“I think the experience of living on a college campus is great, but at the end of the day, some people look at the cost and decide it would make more sense to commute from home or to get an apartment with numerous people that might be a little bit cheaper,” he added.
Sinnott echoed that sentiment, saying that she saves money by living in an off-campus apartment. She also enjoys the expanded freedom that comes with living off campus, saying she can have friends over without worrying about RA’s roaming the hallways.
Like Sinnott, sophomore Tom Isom also spent just one year on campus. A native of Florida, Isom said dorm life can be difficult for non-locals because Curry’s residence halls shut down during holidays and lengthy breaks. If he couldn’t return to Florida, he often found himself scurrying to find a place to stay.
Also, “it seemed easier to live and work up here during the summer, and it just made more sense to live off campus,” he said. “It is a lot cheaper to live off campus since you aren’t forced to pay for meal plans or dorm expenses.”
But Isom was quick to note that not everything about off-campus life is great. He said he missed living on campus because of its proximity to other students and its community, which has a livelier social atmosphere than his apartment complex in Quincy.
To some degree, most Curry students have already made their bed, so to speak, for next year. Deposits for on-campus housing were due on Sunday, March 25, and housing selection—the process by which students choose which residence halls they want to live in—takes place the first week of April.
According to Muurisepp, about 60 percent of first-year students who are eligible to return to Curry choose to live on campus their sophomore years. He also said there is a decline each year in residents living on campus. Every class has an exponentially lower number of on-campus residents, which Muurisepp said is the norm at most schools. This semester, Curry houses 505 freshmen, 320 sophomores, 236 juniors and 205 seniors.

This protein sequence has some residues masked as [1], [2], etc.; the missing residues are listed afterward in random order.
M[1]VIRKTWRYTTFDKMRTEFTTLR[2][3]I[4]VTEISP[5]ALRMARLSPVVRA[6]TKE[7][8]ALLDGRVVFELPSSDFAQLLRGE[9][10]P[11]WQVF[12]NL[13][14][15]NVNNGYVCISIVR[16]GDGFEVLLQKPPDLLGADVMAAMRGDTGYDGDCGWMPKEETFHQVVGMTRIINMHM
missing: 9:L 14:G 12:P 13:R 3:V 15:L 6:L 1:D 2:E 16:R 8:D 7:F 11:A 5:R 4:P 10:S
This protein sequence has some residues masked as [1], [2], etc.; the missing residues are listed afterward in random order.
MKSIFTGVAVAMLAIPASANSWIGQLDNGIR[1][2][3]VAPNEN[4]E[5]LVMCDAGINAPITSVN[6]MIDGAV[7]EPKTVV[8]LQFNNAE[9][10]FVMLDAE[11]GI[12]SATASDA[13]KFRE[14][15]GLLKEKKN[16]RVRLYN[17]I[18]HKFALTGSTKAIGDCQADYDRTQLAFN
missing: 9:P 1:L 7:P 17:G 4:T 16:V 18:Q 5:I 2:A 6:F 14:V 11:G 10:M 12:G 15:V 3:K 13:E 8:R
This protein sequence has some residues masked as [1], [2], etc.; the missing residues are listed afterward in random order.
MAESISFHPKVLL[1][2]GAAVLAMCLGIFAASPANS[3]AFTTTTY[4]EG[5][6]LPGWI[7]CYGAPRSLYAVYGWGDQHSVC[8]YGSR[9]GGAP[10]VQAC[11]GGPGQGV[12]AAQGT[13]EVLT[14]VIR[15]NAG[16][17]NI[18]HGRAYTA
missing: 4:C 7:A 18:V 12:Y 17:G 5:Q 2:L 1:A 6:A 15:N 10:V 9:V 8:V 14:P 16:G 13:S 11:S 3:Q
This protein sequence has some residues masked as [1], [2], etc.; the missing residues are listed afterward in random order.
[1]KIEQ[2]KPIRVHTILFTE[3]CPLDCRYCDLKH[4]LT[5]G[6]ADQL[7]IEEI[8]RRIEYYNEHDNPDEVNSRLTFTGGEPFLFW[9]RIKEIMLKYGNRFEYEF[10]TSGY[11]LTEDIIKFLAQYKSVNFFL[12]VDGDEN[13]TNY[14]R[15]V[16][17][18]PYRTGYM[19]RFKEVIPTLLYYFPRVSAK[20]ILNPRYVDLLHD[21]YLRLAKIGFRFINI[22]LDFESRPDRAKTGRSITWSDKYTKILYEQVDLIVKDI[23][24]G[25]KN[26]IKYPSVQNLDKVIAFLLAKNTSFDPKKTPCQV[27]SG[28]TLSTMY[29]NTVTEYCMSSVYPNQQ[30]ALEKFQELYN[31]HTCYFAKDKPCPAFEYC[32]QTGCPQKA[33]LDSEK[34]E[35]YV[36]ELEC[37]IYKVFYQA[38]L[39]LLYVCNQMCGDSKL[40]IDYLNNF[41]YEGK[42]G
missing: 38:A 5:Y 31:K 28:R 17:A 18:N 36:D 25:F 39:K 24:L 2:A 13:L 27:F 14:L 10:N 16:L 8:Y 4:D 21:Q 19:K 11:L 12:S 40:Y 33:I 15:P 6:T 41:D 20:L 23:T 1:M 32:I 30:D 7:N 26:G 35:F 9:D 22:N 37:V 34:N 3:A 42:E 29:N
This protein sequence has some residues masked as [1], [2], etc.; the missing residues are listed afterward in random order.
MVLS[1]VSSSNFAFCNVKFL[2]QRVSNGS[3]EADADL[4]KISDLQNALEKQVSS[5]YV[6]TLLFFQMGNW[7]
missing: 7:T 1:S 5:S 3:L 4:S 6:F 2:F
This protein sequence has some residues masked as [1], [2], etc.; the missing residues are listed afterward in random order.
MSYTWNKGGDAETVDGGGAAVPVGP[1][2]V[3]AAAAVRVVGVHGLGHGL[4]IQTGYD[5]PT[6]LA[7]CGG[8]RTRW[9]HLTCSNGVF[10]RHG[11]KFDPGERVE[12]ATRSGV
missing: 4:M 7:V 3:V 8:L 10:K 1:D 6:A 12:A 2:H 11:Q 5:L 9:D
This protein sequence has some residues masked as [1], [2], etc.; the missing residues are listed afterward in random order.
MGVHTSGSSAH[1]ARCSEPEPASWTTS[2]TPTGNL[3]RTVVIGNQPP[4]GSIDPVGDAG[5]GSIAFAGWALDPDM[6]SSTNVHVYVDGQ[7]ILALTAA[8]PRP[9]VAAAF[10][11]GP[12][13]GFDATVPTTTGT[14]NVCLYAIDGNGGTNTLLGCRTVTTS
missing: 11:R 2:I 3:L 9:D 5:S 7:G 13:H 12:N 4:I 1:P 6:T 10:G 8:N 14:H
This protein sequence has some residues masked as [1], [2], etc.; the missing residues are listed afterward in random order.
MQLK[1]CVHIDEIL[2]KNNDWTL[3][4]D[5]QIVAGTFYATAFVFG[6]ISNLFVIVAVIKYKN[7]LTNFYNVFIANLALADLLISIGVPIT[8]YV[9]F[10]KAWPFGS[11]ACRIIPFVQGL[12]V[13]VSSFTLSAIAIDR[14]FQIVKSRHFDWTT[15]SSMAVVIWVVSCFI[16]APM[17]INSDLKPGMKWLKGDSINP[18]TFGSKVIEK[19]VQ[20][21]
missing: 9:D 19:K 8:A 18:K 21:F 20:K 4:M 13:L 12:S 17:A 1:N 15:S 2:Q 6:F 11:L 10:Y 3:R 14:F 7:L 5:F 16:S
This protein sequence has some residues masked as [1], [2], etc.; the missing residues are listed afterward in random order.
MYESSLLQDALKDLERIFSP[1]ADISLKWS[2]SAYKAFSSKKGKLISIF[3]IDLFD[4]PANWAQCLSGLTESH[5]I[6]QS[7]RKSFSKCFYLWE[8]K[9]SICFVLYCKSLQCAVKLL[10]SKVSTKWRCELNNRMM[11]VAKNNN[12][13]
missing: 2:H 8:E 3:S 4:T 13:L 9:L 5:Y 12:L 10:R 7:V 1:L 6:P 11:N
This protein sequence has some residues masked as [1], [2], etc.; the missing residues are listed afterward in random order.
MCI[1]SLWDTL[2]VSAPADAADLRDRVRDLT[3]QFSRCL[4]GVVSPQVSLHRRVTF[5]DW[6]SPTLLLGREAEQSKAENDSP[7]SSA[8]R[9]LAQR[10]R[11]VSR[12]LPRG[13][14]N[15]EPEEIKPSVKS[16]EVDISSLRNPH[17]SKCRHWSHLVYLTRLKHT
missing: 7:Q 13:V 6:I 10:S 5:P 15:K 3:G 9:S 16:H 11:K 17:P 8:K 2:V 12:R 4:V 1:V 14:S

About half of Curry’s commuting population, which makes up almost 25 percent of the schools’ total traditional undergraduate enrollment, is comprised of students commuting from their parents’ homes, with the other half living in off-campus residences, Muurisepp said.
“I think it would be great if more students stayed on campus for four years,” he added. “The only concern would be available space. I think our housing is definitely set up in a way that shows we understand” approximately how many students from each class will be staying on campus each year, and how many will be leaving. The College currently has 1,430 beds, with 1,266 residents.
Like Isom, Sinnott said she actually misses certain aspects about living on campus. The biggest is community and companionship.
“My roommate is almost never home,” she said, “and it gets lonely sometimes.”
Another challenge is budgeting and making sure all bills are paid each month. It’s much different than living on campus, where you pay in full in advance.
Muurisepp added several more reasons why living on campus is beneficial for students. “Growth and development from a residential environment has been proven to produce a student who succeeds more, is engaged more, and graduates at a higher rate due to their connection with the campus,” he said. Muurisepp pointed out that such facts are based on national research, as Curry does not have substantive data for the respective graduation rates of residents versus commuters.
What it does have is 164 empty beds, which, at a price of approximately $12,700, is $2.08 million of lost revenue. To be sure, the cost of students living off campus is more than developmental.